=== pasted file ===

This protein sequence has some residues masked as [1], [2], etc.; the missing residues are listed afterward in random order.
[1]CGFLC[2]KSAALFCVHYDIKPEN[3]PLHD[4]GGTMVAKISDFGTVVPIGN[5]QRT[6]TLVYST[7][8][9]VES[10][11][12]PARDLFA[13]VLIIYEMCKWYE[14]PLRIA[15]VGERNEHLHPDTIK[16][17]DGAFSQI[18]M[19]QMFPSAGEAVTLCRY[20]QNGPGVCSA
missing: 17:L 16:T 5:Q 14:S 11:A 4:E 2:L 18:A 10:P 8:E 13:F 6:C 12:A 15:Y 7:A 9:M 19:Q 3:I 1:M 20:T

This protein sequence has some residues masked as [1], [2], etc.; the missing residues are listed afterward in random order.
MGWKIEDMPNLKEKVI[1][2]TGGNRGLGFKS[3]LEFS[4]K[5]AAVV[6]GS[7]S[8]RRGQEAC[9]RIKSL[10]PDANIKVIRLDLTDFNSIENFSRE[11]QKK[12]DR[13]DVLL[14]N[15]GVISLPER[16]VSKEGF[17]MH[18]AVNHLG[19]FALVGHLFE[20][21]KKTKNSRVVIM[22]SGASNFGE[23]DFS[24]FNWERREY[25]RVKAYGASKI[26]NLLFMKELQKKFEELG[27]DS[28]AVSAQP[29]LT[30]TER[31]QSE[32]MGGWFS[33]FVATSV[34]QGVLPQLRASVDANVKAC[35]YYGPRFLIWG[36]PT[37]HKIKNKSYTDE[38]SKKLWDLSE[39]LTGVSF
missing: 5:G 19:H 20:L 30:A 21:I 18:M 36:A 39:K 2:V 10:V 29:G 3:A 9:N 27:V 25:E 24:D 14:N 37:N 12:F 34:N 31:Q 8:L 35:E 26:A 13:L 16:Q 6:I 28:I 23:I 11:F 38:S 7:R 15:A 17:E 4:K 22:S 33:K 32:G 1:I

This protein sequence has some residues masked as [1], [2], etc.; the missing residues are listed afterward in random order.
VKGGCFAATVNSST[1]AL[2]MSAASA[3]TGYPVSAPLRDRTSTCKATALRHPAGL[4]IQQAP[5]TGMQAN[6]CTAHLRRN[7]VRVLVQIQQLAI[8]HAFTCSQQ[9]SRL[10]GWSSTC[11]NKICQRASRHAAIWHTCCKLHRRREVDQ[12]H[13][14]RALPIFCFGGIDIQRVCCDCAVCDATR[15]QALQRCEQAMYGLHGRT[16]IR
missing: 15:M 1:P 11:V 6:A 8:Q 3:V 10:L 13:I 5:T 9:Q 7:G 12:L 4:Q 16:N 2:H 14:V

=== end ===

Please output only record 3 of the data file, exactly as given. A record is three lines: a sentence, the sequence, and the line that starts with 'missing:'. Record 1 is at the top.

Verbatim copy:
This protein sequence has some residues masked as [1], [2], etc.; the missing residues are listed afterward in random order.
VKGGCFAATVNSST[1]AL[2]MSAASA[3]TGYPVSAPLRDRTSTCKATALRHPAGL[4]IQQAP[5]TGMQAN[6]CTAHLRRN[7]VRVLVQIQQLAI[8]HAFTCSQQ[9]SRL[10]GWSSTC[11]NKICQRASRHAAIWHTCCKLHRRREVDQ[12]H[13][14]RALPIFCFGGIDIQRVCCDCAVCDATR[15]QALQRCEQAMYGLHGRT[16]IR
missing: 15:M 1:P 11:V 6:A 8:Q 3:V 10:L 13:I 5:T 9:Q 7:G 12:L 4:Q 16:N 2:H 14:V